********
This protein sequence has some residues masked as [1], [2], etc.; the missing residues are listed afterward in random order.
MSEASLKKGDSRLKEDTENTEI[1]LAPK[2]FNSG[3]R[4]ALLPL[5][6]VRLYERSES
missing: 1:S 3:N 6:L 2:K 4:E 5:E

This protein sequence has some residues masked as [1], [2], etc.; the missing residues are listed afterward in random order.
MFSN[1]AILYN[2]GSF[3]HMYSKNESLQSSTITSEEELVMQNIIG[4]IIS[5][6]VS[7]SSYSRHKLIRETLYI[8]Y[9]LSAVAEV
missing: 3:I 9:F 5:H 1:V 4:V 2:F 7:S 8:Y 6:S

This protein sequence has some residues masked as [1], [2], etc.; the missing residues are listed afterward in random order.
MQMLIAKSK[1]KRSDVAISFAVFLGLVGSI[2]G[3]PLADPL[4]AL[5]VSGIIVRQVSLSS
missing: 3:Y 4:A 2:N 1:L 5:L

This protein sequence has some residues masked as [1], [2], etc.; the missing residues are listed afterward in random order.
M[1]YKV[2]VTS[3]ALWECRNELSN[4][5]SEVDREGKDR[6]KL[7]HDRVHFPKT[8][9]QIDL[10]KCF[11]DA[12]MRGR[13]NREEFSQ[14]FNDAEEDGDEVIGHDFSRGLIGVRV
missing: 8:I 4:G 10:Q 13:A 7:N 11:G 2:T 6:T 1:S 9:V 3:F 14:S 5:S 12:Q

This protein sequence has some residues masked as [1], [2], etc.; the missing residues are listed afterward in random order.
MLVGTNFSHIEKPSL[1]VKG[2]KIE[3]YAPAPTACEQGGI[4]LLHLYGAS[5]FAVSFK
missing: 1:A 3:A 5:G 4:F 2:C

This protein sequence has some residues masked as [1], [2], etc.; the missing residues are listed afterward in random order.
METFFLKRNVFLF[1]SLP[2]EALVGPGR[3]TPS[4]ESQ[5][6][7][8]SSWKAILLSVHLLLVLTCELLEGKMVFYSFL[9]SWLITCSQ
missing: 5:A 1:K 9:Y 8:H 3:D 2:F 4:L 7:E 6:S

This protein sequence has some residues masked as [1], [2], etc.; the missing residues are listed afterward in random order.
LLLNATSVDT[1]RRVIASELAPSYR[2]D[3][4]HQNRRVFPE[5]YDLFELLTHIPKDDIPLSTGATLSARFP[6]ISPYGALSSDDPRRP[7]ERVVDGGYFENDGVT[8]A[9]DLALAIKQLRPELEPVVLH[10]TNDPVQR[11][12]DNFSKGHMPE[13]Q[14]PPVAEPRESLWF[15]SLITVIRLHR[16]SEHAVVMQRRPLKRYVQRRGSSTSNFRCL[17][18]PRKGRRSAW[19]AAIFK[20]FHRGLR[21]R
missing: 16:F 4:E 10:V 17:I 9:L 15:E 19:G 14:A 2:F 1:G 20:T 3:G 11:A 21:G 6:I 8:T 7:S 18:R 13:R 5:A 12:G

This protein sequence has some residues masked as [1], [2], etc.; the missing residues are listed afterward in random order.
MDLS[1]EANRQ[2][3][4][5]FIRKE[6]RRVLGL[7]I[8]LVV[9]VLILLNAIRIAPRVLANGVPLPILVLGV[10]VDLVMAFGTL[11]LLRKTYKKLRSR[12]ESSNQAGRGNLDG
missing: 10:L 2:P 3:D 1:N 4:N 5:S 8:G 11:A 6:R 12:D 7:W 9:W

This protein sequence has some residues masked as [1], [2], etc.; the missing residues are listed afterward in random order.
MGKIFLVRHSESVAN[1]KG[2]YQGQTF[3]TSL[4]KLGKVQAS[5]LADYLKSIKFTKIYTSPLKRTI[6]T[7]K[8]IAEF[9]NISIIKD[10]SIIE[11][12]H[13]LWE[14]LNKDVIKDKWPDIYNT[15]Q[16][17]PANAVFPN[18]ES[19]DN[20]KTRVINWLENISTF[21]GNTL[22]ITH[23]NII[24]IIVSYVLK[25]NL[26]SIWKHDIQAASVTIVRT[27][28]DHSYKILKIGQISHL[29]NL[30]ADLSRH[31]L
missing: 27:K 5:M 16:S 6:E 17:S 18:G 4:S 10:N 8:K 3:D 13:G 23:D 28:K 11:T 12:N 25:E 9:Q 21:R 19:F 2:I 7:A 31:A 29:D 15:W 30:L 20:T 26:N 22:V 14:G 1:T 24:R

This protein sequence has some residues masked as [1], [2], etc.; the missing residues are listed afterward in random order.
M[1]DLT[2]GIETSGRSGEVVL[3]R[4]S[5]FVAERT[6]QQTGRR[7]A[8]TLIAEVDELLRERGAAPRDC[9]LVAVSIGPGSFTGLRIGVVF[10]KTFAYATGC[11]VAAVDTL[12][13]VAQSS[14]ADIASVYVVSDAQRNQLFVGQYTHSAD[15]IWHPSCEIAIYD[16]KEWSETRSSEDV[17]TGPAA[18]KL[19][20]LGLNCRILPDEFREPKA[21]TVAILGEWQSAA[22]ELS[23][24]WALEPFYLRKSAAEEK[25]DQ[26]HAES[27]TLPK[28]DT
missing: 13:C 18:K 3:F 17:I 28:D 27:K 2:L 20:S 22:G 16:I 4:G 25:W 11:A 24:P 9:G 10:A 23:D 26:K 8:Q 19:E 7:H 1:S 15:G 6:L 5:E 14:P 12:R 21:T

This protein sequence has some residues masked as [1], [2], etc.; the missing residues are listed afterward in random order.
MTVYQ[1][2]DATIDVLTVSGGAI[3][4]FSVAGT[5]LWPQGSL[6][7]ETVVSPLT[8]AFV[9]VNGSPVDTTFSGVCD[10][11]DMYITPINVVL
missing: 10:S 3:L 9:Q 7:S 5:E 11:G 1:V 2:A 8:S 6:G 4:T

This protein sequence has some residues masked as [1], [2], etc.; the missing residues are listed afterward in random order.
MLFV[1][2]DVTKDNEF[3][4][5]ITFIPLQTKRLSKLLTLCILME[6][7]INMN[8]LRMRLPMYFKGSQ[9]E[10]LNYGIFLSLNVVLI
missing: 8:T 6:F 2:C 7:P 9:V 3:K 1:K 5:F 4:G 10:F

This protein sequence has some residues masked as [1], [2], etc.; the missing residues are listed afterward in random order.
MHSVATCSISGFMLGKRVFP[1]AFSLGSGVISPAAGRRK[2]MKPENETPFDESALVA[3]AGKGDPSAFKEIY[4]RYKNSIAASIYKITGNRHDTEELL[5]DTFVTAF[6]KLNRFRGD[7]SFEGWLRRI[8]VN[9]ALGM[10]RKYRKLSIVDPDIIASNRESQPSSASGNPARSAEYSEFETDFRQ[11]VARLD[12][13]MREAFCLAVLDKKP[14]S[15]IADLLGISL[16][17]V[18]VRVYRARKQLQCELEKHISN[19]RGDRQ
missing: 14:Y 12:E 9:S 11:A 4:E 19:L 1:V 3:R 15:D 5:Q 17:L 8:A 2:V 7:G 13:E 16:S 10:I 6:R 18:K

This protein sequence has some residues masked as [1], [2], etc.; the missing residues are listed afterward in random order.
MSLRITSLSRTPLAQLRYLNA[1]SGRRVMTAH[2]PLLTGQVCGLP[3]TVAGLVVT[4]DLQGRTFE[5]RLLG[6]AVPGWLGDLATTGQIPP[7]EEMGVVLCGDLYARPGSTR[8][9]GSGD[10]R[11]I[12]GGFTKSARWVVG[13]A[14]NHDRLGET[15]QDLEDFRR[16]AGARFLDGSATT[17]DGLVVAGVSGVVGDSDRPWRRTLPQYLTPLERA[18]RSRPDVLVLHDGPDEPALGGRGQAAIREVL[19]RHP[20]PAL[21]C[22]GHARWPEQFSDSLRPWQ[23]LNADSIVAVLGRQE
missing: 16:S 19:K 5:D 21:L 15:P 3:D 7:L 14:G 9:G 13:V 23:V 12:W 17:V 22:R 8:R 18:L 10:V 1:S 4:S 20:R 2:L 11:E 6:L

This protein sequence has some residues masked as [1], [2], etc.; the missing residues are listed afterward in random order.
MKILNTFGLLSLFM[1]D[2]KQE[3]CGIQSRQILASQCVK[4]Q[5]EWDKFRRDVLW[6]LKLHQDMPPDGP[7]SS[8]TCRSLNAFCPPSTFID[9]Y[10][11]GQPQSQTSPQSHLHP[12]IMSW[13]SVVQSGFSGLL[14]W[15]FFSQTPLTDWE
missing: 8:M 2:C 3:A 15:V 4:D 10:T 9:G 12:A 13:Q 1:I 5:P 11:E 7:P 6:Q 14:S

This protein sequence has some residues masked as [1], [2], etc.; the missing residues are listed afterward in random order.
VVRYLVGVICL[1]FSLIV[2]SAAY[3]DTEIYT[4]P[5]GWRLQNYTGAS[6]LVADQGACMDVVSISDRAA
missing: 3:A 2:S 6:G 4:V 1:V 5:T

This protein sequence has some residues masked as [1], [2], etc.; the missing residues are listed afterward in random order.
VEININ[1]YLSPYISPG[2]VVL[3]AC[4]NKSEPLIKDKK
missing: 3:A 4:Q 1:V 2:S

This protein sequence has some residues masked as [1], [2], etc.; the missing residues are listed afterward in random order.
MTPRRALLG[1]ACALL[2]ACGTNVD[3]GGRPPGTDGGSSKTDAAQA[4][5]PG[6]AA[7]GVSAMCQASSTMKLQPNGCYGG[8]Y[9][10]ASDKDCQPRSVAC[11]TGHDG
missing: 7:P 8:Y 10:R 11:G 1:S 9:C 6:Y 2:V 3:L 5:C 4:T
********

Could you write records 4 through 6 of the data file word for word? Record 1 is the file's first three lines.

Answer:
This protein sequence has some residues masked as [1], [2], etc.; the missing residues are listed afterward in random order.
M[1]YKV[2]VTS[3]ALWECRNELSN[4][5]SEVDREGKDR[6]KL[7]HDRVHFPKT[8][9]QIDL[10]KCF[11]DA[12]MRGR[13]NREEFSQ[14]FNDAEEDGDEVIGHDFSRGLIGVRV
missing: 8:I 4:G 10:Q 13:A 7:N 11:G 2:T 6:T 1:S 9:V 3:F 14:S 5:S 12:Q

This protein sequence has some residues masked as [1], [2], etc.; the missing residues are listed afterward in random order.
MLVGTNFSHIEKPSL[1]VKG[2]KIE[3]YAPAPTACEQGGI[4]LLHLYGAS[5]FAVSFK
missing: 1:A 3:A 5:G 4:F 2:C

This protein sequence has some residues masked as [1], [2], etc.; the missing residues are listed afterward in random order.
METFFLKRNVFLF[1]SLP[2]EALVGPGR[3]TPS[4]ESQ[5][6][7][8]SSWKAILLSVHLLLVLTCELLEGKMVFYSFL[9]SWLITCSQ
missing: 5:A 1:K 9:Y 8:H 3:D 2:F 4:L 7:E 6:S